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Michael Milken

Michael Milken, American investment dealer, was born on July 4, 1946, in Encino, California[?].

He was the controversial financial innovator whose work at Investment Banker's[?] Drexel Burnham Lambert[?] during the 1980s greatly expanded the use of high yield debt[?], otherwise known as junk bonds in corporate finance[?] and acquisitions[?].

Although earning an annual salary in excess of $550 million per year, in 1989 he was charged by New York District Attorney Rudolph Giuliani with 98 counts of racketeering and fraud. Indicted by a federal grand jury, Milken plead guilty to six felony counts of securities fraud. He was given a lifetime ban of his license to operate in the securities industry and was sentenced to 10 years in prison - a term later reduced to two years.

Since his conviction Milken has focused his professional life on charitable works and education-related companies plus cancer research as a result of his being diagnosed with prostate cancer in 1993. Trying to rehabilitate himself, Milken has used his personal fortune and high-level contacts to become an influential voice in economics, education and medical research. Some of the very powerful business leaders, including Ted Turner and News Corp.'s Rupert Murdoch, are today counted amongst his supporters. Directors of his nonprofit foundations include former Intel Corp. Chairman, Andrew Grove and retired U.S. Army General, Norman Schwarzkopf.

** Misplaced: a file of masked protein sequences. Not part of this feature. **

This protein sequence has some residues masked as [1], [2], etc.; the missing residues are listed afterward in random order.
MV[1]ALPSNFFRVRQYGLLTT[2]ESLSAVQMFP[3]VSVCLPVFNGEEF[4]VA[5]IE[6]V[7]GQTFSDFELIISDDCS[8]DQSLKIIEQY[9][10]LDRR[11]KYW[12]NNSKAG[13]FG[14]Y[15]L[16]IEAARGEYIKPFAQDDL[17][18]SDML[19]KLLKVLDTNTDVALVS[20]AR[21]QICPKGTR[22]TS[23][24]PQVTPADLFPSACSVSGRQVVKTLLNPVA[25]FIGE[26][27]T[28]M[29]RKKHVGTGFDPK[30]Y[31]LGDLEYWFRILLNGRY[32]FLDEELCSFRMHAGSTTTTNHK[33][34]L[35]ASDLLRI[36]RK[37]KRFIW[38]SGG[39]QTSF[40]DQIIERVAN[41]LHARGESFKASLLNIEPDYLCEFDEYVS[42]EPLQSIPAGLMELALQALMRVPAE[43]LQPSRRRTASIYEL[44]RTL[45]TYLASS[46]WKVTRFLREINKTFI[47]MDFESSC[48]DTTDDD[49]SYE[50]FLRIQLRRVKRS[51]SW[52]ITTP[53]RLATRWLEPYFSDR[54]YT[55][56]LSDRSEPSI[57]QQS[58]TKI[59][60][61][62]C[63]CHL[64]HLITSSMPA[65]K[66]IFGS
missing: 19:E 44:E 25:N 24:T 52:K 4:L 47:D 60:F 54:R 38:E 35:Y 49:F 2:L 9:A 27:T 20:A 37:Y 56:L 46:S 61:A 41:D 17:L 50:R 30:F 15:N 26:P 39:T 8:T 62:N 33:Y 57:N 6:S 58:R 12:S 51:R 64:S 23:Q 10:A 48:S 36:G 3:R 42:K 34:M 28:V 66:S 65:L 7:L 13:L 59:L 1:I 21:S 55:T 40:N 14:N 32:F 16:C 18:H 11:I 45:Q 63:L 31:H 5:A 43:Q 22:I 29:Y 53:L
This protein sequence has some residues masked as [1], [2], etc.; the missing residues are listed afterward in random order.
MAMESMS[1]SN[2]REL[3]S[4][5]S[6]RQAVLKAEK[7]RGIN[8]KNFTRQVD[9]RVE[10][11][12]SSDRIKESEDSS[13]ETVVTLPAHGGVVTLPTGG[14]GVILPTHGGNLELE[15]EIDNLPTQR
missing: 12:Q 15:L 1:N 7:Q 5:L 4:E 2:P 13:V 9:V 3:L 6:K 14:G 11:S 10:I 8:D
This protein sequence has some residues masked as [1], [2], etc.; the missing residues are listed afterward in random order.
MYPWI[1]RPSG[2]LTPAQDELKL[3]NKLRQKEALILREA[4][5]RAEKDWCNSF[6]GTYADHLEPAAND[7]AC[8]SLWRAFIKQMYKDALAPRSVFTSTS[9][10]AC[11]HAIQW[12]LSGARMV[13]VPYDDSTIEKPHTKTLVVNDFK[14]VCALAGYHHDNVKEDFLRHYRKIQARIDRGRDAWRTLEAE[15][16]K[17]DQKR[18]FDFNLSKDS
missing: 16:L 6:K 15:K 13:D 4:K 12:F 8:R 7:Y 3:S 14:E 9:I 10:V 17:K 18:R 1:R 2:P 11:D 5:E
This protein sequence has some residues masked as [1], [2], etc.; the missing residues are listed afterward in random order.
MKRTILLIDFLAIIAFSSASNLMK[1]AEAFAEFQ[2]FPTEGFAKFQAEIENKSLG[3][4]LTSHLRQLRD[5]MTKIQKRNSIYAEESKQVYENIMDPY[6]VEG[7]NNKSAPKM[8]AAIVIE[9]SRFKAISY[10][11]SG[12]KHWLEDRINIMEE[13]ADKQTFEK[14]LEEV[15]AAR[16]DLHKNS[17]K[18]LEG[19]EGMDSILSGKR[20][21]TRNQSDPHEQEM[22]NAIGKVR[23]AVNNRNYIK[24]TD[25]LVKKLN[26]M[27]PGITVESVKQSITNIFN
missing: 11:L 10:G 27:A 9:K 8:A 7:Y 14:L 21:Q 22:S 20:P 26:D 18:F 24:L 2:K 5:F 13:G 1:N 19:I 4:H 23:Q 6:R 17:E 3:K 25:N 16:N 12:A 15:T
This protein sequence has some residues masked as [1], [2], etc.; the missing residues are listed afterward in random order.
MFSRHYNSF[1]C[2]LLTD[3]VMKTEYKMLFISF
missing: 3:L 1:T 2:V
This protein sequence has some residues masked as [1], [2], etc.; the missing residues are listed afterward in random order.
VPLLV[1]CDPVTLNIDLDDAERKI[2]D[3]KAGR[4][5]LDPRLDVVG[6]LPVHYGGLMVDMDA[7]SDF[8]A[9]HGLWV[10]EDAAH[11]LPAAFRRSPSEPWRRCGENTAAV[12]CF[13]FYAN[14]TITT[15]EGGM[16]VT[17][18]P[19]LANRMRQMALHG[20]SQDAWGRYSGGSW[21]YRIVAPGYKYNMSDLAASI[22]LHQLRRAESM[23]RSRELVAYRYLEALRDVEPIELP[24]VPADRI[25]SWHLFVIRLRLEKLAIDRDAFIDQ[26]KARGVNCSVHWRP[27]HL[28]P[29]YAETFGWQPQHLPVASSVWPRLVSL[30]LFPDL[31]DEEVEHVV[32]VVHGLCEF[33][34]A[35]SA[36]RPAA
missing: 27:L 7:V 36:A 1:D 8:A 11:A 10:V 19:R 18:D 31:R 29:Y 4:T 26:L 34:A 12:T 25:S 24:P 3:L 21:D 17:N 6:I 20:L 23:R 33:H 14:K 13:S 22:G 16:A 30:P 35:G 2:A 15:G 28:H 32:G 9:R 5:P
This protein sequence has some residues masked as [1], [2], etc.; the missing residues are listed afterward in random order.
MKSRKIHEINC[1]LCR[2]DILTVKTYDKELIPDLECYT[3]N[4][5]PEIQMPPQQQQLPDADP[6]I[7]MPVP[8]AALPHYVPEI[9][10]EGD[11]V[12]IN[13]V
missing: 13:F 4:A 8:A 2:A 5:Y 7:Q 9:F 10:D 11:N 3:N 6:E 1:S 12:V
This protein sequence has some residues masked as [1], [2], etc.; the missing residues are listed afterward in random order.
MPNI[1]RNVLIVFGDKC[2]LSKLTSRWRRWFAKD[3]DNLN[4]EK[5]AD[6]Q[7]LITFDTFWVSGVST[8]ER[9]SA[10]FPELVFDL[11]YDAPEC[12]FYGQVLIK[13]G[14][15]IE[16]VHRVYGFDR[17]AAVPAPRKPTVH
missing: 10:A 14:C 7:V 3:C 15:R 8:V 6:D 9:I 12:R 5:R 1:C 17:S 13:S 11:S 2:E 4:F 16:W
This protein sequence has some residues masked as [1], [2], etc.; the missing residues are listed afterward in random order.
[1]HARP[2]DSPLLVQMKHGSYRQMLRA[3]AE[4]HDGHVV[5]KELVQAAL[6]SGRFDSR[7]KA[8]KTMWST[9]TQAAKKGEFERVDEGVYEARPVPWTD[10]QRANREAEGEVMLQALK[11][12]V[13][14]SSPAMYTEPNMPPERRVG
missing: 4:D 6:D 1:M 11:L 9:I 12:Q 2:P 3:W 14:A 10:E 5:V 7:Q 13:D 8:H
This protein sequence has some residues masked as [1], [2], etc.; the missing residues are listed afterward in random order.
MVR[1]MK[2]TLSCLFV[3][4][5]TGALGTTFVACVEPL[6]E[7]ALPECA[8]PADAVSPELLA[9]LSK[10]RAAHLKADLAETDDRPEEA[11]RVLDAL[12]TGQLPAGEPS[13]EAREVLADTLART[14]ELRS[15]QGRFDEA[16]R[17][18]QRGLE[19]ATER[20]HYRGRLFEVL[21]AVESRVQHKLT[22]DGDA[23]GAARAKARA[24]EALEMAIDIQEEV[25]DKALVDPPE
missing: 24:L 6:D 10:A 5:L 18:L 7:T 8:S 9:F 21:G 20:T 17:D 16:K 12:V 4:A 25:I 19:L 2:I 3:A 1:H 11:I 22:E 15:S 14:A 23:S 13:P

The story of Michael Milken and others around him involved in massive corporate corruption was documented in a 1991 book by James B. Stewart[?] titled "Den of Thieves[?]".

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